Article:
“Seven days shall there be no leaven found in your houses; for whoever eats that which is leavened that soul shall be cut off from the congregation of Israel, whether he is a stranger, or born in the land. You shall eat nothing leavened. In all your habitations you shall eat unleavened bread.” (Exodus 19:20)
As the holiday of Passover quickly approaches, one of the important aspects of the holiday is to fulfill the biblical commandment of giving charity so that the poorer among the nation of Israel may have enough means to purchase all of the food they need for the holiday.
The Bible commands the Jewish nation to eat unleavened bread, or matzah, for seven days. As the price of matzot (plural of matzah) as well as wine and other staples for the holiday can be very costly, each person, no matter how rich or poor, is commanded to partake of the seder night and feast.
The custom accepted by most homes in Israel and abroad is to eat handmade, specially watched matzot for the seder night and use the cheaper, machine made matzot for the remainder of the holiday.
The special matzot can run over 180 NIS (about $50) per package and are the most expensive single item needed for the holiday. Where as one can often save money or find sales on wine and other food items needed, matzot are rarely sold at a discount, as matzah manufacturers wait all year to prepare the matzot for Passover and their income depends upon it.
This economic convalescence of needs can cause the poorer members of the Jewish nation to have severe difficulty celebrating the holiday with joy when they need to shell out so much hard cash to do so.
In comes Karmey Chesed to save the day once again.
This year, as in years past, Karmey Chesed has put together a special team, headed by Shmuel Green and his family, who have given out hundreds of kilograms of matzot purchased from the Matzot Halperin factory to needy families across Israel.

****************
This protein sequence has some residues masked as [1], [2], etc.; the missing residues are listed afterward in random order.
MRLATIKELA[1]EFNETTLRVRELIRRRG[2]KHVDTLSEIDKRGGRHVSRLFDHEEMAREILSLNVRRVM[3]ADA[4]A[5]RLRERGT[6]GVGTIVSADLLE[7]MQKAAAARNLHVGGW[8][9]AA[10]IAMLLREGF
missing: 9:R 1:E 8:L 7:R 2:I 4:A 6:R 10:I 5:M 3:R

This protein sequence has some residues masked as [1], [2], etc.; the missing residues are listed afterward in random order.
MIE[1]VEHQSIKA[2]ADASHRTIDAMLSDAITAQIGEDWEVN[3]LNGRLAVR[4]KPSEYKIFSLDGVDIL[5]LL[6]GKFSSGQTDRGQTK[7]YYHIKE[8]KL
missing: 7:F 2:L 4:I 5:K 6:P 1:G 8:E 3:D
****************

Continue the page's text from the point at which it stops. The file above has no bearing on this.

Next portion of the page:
Karmey Chesed’s team is tasked with the challenge of determining which family needs how many matzot, how many kilograms processed by hand for the seder, and how many for the remainder of the week. The organization strives to give each family a bit more than needed so as to ensure that everyone has enough.
According to Aryeh Weingarten, founder of Karmey Chesed, “Each person needs approximately one kilogram of Matzah for the festival,” he told Breaking Israel News. “We try to give as many families as possible, so we need to be diligent and accurate.”
Purchasing the amount of matzah needed to fill requests can also be daunting. Thankfully, Matzot Halperin is giving Karmey Chesed a bit of an overall discount for their bulk purchase. However, the price remains astronomical.
When asked about helping the families in need with other food items required for the holiday such as wine, Weingarten told Breaking Israel News, “In addition to matzot, we give money to the families who are in need so that they can go out and purchase the rest of the food and wine for the holiday.”
“We give money instead of actual food products as we have found in the past that often the food products that organizations give aren’t what the family needs, so we give them money so that they can buy exactly what they need,” he said.
For years, Karmey Chesed has been helping out families in need all across Israel. Whether these families are families of IDF soldiers who come from low income families, victims of terror, victims of the withdrawal from Gaza or simply families that have fallen on hard times, Karmey Chesed is there to help them out.
Each year at the Passover seder, Jews around the world announce: “Any who are hungry, may they come and eat.” For Karmey Chesed, the hungry may come and eat all year round.